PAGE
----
The Arizona Wildcats are in the midst of a good season, with a 15-2 overall record and 4-0 start to Pac-12 play.
They are led in scoring by a trio of freshman, with Lauri Markkanen, Rawle Alkins and Kobe Simmons contributing 15.9, 12.3 and 11.9 points, respectively, per game.
But as anyone who follows the Wildcats knows, the team could be — if not better — substantially different if every player who is on the roster was able to play.
While Ray Smith retired due to another torn ACL and Talbott Denny is missing the season due to the same fate, wing Allonzo Trier has been unavailable not because of injury, but because of an unspecified suspension.
The team’s leading returning scorer from last season after he averaged 14.8 points per game as a freshman, Trier’s continued absence landed him on an ESPN Insider panel’s list for the the most disappointing player in NCAA hoops this season, with Eamon Brennan, C.L. Brown and Myron Medcalf all pointing to the sophomore.
Brennan: Another quasi-off-the-floor answer from me here, and in this case, “off the floor” is meant literally: Allonzo Trier. The Arizona sophomore guard was a legitimate Pac-12 Player of the Year candidate entering the season, before UCLA’s Lonzo Ball rode in and transformed the Bruins into a Mike D’Antoni fever dream. But Trier has yet to play a single game in 2016-17, owing to an indefinite suspension for reasons the school has yet to disclose. Recently, coach Sean Miller said he was optimistic Trier would have the chance to play this season. Until then, Wildcats fans can only wait — and wonder.
Brown: Trier. Obviously it’s not because of what he’s done on the court. With Trier, the Wildcats could contend with UCLA and Oregon for the Pac-12 crown. The problem is he hasn’t played in any of the Wildcats’ 17 games (they’re 15-2, 4-0 in the Pac-12). It’s one of the most bizarre suspensions — if you can call it that since the school has not announced exactly why he’s out — in recent memory. Here’s hoping for a resolution, one way or the other, very soon.
Medcalf: Trier. He hasn’t played a game. But that’s the issue. We’re not sure why he’s still sitting, and Arizona officials continue to offer vague explanations for his absence. You add Trier and the Wildcats are national title contenders. Will he return in time for the NCAA tournament? Will he play at all? This is still one of the biggest stories in college basketball. And it’s disappointing because we’re not sure why a talented player has yet to play a minute this season.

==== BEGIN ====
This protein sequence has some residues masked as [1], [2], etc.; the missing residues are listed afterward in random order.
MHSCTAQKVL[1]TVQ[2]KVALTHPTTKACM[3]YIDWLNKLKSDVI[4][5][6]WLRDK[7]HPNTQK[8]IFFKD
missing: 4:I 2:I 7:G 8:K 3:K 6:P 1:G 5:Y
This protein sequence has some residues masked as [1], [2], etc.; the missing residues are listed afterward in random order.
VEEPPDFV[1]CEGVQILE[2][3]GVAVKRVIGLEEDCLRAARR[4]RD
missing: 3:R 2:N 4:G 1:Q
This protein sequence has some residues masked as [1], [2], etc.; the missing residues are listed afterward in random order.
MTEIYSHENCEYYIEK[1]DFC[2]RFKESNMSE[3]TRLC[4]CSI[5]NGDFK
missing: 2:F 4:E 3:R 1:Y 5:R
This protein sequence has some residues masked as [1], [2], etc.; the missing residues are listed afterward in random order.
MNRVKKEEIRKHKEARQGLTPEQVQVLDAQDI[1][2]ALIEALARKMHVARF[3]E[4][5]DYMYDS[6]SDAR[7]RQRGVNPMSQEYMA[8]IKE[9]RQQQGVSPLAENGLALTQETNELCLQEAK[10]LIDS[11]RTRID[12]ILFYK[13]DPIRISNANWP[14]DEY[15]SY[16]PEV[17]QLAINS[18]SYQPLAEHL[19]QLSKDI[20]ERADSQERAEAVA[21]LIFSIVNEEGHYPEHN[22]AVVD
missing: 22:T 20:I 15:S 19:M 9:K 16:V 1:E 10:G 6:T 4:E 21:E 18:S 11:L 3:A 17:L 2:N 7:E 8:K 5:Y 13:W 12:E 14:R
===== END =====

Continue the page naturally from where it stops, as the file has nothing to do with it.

Because Trier has not yet played a game for Arizona this season, the last time anyone has seen him on the floor — not counting pre-game warmups — was during the team’s annual Red/Blue Game in October. Trier scored 16 points in the scrimmage, mixing in the kind of aggressive drives, pull-up jump shots, three-point makes and dunks that had people excited for what he could do this season.
As it stands, the Wildcats will press on without the 6-foot-5 scorer, at least until they no longer have to. As the nonconference part of the schedule came and went and now Arizona has gone through half its games without a resolution, questions of when — or if — he will ever play again have run rampant.
On Monday, Arizona coach Sean Miller said he hopes Trier has a chance to play sometime this year.
“If I knew more I would say, if I would be able to, I would say,” the coach said. “But this is far, far higher up the ladder than me. I’m just a soldier in the army, following orders.”
Until Trier is cleared, or at least some resolution arrives, anyone who watches Arizona play will wonder what things would look like with Trier on the floor.
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